Finis Poloniae— a phrase/figure of speech, that apart from its literal historical meaning stands in for the end of empires.
Charged atmosphere, everything breathes damply, epicene air—if it could think anything it would think un-European things like monsoons and yellow seas.
Greatness bears itself to death, says its last words to itself, a foreign-sounding swansong, generally misunderstood, sometimes tolerated—
Finis Poloniae— perhaps on a rainy day, bummer, but in this instance a sound of happiness followed by solo horn, and then a hydrangea, most placid of flowers, capable of standing out in the rain into November, dropped softly into the grave.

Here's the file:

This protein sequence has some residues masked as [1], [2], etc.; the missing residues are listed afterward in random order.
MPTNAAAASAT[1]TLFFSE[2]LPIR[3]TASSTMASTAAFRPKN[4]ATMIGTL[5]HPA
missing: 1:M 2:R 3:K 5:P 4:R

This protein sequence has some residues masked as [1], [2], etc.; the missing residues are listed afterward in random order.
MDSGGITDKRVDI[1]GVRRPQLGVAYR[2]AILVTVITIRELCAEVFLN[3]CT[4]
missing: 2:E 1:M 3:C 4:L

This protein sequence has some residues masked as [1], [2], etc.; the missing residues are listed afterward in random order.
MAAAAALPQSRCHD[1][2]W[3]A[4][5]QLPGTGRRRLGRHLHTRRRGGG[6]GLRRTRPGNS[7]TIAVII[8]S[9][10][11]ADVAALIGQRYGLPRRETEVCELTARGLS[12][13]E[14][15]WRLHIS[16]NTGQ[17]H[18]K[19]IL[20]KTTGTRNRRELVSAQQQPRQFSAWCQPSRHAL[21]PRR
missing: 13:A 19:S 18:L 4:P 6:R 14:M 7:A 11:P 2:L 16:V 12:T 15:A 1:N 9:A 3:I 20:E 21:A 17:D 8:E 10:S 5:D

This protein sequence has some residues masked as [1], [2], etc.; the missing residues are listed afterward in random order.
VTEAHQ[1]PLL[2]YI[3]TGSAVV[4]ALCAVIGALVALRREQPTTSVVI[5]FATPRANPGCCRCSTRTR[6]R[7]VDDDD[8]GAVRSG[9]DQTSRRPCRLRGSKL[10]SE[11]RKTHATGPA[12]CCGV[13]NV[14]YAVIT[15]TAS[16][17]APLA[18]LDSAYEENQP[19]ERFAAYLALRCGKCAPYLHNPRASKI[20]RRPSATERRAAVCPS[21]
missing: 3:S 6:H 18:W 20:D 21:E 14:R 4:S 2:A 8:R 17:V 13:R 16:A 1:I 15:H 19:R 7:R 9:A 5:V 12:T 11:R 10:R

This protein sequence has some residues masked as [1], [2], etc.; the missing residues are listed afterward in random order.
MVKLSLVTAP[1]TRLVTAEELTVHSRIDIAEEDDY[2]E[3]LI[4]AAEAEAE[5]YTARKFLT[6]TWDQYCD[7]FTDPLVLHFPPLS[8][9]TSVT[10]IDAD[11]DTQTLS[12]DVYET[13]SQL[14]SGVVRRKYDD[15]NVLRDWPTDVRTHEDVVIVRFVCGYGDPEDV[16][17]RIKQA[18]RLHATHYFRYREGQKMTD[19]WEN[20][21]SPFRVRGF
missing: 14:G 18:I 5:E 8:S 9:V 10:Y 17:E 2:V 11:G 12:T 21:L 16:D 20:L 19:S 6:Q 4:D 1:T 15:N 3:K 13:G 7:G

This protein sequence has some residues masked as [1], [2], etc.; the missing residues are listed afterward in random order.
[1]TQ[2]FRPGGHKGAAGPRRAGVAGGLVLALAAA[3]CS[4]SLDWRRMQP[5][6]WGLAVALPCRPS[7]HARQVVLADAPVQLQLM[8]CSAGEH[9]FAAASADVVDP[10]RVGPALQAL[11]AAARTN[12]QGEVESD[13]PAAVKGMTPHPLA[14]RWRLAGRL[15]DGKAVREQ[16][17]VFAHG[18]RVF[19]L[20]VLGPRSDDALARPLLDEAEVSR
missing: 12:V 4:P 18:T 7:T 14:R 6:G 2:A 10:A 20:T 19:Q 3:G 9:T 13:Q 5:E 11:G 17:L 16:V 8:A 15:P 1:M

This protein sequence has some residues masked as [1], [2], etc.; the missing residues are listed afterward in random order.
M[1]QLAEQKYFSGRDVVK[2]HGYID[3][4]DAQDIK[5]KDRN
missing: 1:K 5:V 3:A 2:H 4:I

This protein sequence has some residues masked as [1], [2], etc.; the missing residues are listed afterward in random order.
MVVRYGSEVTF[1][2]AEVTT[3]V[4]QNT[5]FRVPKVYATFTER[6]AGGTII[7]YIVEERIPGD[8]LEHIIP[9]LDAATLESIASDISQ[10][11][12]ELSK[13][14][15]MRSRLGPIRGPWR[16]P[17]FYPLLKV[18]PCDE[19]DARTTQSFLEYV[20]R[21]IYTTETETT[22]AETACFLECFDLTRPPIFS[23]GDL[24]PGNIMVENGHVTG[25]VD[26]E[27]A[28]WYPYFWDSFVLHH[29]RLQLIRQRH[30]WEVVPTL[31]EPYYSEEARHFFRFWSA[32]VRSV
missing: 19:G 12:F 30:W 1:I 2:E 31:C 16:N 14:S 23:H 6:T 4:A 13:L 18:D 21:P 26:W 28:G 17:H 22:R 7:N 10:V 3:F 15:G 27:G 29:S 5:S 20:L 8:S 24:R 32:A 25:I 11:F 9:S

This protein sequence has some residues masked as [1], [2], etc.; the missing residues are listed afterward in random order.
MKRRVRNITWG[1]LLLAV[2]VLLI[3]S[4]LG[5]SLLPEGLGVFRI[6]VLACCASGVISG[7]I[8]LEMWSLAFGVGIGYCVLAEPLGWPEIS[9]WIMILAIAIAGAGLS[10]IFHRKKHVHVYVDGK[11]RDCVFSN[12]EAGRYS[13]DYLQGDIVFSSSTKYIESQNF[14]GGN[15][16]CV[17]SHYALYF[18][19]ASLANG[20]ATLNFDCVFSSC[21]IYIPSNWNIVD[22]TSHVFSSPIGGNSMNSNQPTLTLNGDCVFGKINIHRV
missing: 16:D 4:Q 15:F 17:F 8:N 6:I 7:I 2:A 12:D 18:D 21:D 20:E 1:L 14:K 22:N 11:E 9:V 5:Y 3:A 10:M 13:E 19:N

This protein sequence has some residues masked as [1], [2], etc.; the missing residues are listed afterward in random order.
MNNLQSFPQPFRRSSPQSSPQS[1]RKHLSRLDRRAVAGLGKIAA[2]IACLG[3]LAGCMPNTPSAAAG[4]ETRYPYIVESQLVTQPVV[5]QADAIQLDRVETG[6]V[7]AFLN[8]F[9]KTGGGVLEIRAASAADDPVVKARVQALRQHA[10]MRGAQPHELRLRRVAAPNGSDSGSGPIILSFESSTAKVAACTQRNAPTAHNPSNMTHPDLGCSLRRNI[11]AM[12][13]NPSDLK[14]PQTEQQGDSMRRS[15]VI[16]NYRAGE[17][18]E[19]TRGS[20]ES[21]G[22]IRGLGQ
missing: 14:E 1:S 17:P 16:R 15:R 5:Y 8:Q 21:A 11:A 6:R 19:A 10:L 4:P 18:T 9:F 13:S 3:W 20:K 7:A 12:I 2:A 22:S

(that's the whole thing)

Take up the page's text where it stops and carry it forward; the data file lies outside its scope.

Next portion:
I'm a woman, a Witch, a mother, a grandmother, an eco-feminist, a gardener, a reader, a writer, and a priestess of the Great Mother Earth. Hecate appears in the
Homeric Ode to Demeter, which tells of Hades who caught Persophone
"up reluctant on his golden car and bare her away lamenting. . . . But no one, either of the deathless gods or of mortal men, heard her voice, nor yet the olive-trees bearing rich fruit: only tenderhearted Hecate, bright-coiffed, the daughter of Persaeus, heard the girl from her cave . . . ."